Bush Sign $700 Billion Bailout
President George W. Bush makes statement after Congress passes the $700 billion bailout plan
With the economy on the brink of meltdown and elections looming, a reluctant Congress abruptly reversed course and approved a historic $700 billion government bailout of the battered financial industry. The 263-171 vote capped two weeks of tumult in Congress and on Wall Street, punctuated by urgent warnings from Bush that the country confronted the gravest economic disaster since the Great Depression if lawmakers failed to act.
Bush Signs $700 Billion Financial Bailout Bill
President Bush signs the Emergency Economic Stabilization Act of 2008 in the Oval Office after the House passed the financial bailout bill Friday.
President Bush signed into law Friday a historic $700 billion bailout of the financial services industry, promising to move swiftly to use his sweeping new authority to unlock frozen credit markets to get the economy moving again.
“It’s complicated, and we’re going to make sure whatever we do is done in a deliberative fashion,” Bush told reporters after he signed the bill as soon as he got it from the House, which passed the measure after a topsy-turvy week of legislative victories, defeats and power plays.
But he promised to get the ball rolling quickly, because the authority is “essential to helping Ameica’s economy weather the financial crisis.”
Stocks were down moderately in late tradingafter the successful vote. Earlier, stocks had been up sharply.
After a week of reversals and intense lobbying, the measure ended up comfortably passing the House by a vote of 263-171 after members who voted to kill it earlier in the week came around to a Senate version that offered more protection for individual investors and small businesses.
Treasury Secretary Henry Paulson and Federal Reserve Chairman Ben Bernanke, who first sounded the alarms that set the rescue plan in motion after Lehman Bros. and other institutions foundered last month on Wall Street, also welcomed the news.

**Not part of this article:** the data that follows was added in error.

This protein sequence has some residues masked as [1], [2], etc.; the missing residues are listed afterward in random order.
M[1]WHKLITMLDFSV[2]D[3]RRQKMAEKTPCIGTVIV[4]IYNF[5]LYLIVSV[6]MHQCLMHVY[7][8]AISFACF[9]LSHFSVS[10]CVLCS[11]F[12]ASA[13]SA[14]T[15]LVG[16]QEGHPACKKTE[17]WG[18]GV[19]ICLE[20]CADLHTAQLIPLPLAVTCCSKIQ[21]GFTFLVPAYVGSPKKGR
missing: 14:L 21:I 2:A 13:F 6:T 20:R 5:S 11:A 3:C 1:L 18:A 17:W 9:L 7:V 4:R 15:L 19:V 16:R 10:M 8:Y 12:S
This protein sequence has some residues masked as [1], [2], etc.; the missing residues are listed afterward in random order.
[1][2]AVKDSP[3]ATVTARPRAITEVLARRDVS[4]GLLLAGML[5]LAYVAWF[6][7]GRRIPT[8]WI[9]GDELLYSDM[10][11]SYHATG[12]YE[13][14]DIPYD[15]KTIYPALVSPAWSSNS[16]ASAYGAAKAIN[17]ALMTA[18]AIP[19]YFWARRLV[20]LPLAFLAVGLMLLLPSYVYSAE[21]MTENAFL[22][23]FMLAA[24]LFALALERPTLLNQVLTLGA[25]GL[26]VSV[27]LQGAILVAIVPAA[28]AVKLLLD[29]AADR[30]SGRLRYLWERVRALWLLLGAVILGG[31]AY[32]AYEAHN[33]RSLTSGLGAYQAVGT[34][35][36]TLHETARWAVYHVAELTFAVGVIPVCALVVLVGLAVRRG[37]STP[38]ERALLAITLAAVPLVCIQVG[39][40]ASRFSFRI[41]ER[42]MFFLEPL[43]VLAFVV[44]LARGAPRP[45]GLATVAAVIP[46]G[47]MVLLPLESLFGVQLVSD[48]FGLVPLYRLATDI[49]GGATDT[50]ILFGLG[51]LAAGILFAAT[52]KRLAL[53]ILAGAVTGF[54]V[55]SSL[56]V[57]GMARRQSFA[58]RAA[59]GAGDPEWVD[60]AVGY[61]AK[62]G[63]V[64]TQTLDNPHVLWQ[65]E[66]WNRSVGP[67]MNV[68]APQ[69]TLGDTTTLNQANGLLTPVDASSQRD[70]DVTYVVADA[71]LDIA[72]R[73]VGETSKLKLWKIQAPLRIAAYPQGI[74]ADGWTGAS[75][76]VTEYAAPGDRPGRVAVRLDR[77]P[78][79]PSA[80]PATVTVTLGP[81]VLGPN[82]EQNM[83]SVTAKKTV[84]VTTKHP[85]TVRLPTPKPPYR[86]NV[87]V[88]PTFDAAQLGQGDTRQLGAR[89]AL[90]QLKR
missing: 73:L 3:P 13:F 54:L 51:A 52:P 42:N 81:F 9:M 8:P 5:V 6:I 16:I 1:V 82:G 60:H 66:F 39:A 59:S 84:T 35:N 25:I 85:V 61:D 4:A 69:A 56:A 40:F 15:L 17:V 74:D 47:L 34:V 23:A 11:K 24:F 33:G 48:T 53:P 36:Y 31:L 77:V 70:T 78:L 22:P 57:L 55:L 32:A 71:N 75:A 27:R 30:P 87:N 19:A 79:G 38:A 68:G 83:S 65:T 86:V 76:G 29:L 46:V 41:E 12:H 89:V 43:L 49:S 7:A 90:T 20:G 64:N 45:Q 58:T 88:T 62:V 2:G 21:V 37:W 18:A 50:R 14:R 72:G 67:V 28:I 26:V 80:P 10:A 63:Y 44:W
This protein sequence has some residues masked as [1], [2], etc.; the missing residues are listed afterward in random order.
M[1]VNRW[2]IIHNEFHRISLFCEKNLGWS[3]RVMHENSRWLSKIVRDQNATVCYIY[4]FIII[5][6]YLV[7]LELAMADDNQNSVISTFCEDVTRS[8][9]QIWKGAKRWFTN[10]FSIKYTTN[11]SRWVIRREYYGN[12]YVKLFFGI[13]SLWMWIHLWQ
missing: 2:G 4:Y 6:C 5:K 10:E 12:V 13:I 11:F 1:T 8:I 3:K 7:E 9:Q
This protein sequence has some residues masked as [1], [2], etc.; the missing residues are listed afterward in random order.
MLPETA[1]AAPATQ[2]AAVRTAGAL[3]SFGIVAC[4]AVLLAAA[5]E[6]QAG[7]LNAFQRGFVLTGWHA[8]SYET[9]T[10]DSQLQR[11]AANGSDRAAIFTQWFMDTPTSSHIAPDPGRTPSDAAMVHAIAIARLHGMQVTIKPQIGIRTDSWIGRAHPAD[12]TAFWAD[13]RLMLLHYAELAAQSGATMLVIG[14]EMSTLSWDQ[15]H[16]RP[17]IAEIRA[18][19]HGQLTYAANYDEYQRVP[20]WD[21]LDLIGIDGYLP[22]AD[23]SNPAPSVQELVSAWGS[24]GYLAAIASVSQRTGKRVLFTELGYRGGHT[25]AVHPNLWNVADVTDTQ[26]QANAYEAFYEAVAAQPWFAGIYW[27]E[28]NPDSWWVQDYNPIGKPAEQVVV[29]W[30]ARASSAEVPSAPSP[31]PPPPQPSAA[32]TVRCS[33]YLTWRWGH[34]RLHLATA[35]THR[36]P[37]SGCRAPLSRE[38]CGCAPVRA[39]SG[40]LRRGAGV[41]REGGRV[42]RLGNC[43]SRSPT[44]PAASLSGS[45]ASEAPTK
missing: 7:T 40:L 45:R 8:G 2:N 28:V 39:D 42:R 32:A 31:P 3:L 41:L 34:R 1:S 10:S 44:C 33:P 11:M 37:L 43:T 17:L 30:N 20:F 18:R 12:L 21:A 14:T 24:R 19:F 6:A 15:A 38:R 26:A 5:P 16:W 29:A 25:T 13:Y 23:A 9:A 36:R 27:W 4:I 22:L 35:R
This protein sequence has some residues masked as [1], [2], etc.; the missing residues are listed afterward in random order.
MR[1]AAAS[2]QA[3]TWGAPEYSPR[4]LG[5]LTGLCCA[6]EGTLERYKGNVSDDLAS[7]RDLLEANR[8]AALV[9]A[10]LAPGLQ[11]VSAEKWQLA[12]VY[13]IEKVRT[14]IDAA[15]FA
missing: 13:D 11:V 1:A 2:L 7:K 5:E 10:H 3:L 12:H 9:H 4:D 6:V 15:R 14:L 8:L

“The broad authorities in this legislation, when combined with existing regulatory authorities and resources, gives us the ability to protect and recapitalize our financial system as we work through the stresses in our credit markets,” Paulson said in a statement, in which he promised to “move rapidly to implement the new authorities.”
Under the plan, the Treasury Department would be authorized to spend as much as $700 billion to buy bad mortgage-related securities, which have slowed and, in some cases, dried up the flow of credit.
The Senate dramatically changed the measure Wednesday, adding an additional $110 billion in additional tax breaks, incentives and other measures, including an expansion of coverage of individual bank deposits by the Federal Deposit Insurance Corp.
Leaders sought 12 new votes
The calculus for Speaker Nancy Pelosi, D-Calif., and other House leaders was whether the additions would lure enough support to overcome new objections from conservative members to the added costs.
“House and Senate leaders promised the bill wouldn’t be a Christmas tree of add-ons, and in a matter of days it’s gone from a Charlie Brown Christmas tree to Rockefeller Center,” said Rep. Steve LaTourette, R-Ohio, who led failed efforts to strip out what he called “egregious” tax breaks. “It’s Christmas in October.”